Online retailer, Amazon has been in rumours for its upcoming smartphone for quite some time. It is now being speculated that the company might give away the much awaited handsets for free.
The stunning information was leaked by an anonymous source according to Cnet. However, other sources have added that the retail giant has been in talks with various wireless carriers to sell the product through them.
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The retailer is said to aiming to undercut rivals and grab a meaningful market share by the tempting the customers to switch to freebies rather than going for an iOS or an Android device, reported Daily Mail. The mysterious smartphone will however be offered through the website of the online retailer.
Amazon is well known for its Kindle e-reader and has reportedly been asking users to sign up for certain services such as Amazon Prime in exchange of the Amazon made smartphones.
Amazon Prime was launched in UK in 2007 and delivers products to customers, free-of-charge within two days for a flat annual fee, reported The Telegraph. It also gives an advantage to US customers allowing them to stream selected films and TV shows at no extra cost. They can also borrow books from Kindle Library for free.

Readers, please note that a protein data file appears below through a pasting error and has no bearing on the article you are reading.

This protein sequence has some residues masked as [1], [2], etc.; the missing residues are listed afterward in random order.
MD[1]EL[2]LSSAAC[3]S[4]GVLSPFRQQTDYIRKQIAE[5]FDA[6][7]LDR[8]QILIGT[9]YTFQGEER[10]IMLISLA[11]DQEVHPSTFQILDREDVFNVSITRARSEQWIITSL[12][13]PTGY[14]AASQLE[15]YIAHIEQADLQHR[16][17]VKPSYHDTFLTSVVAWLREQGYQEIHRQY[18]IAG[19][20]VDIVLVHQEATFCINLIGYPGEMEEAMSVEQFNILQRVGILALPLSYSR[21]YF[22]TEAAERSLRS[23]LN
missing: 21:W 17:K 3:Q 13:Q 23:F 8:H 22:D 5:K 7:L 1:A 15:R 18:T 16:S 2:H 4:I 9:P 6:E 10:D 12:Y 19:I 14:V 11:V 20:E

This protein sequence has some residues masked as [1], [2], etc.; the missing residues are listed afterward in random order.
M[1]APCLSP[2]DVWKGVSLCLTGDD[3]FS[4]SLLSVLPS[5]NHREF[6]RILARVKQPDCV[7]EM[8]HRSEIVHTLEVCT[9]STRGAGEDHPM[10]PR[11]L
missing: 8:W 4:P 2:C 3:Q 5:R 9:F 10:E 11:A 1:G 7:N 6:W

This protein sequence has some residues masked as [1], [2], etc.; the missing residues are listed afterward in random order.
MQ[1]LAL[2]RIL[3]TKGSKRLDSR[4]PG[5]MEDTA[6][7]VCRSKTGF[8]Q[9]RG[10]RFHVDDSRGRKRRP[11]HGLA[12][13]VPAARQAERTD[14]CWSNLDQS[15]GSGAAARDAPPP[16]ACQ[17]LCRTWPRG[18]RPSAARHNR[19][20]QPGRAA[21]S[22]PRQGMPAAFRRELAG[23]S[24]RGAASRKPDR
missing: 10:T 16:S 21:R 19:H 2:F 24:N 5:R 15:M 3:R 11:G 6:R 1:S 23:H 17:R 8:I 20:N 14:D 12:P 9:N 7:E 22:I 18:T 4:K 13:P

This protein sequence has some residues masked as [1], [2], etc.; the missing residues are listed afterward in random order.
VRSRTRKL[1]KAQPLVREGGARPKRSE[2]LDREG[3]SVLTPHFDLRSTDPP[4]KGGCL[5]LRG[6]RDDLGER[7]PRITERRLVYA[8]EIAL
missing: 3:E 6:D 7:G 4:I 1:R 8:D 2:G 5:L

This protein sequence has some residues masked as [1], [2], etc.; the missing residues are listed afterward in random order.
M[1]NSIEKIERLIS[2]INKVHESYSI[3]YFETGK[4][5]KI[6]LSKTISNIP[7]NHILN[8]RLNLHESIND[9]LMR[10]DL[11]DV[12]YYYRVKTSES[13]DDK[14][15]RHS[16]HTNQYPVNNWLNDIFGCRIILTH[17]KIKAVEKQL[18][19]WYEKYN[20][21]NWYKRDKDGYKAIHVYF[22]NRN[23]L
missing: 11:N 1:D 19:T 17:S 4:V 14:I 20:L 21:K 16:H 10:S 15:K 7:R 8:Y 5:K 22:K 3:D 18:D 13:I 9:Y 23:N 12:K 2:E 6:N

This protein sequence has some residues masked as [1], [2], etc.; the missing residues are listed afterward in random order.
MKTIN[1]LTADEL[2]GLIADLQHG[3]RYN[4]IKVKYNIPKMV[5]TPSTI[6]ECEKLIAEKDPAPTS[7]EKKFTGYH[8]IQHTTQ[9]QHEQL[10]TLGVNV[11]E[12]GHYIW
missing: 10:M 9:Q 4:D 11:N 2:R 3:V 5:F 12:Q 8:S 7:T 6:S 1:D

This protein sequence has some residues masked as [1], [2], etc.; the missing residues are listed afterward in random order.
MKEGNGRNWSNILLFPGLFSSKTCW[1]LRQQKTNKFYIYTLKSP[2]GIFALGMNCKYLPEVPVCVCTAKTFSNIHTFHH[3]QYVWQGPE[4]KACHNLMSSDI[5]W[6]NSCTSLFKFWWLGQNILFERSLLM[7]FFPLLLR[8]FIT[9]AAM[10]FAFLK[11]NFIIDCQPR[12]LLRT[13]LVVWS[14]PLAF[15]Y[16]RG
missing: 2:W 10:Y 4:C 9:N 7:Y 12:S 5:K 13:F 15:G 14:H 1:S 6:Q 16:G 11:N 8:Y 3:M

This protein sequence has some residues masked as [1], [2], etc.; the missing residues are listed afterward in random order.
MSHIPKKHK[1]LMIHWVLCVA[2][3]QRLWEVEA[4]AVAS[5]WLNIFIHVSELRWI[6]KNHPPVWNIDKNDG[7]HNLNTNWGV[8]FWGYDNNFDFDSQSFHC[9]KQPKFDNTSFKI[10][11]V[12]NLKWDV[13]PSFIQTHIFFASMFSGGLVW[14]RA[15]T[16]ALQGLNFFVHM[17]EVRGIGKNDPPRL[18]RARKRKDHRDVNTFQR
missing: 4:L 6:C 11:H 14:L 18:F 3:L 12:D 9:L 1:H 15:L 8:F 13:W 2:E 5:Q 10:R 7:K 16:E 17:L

Amazon Prime costs £49 per year in the United Kingdom and $79 in United States after a 30-days free trial.
But, contradicting this news, Wall Street Journal reporters Amir Efrati and Jessica E Lessin claimed that the online retailer wants the Amazon made smartphone to carry no charge even if the customers do not sign up the wireless plans, according to the British daily.
While rumour mills are abuzz with the information, Amazon has not yet sealed a deal with the hardware partners to manufacture the long-rumoured smartphone. In April, the online retailer hired Charlie Kindel, the former Director of Windows Phone for a secret project, which was speculated to be the manufacturing process of the smartphone.
"Amazon presented an opportunity to build something new that has ginormous potential. I simply couldn't pass the opportunity up," The Telegraph quoted Charlie Kindel.
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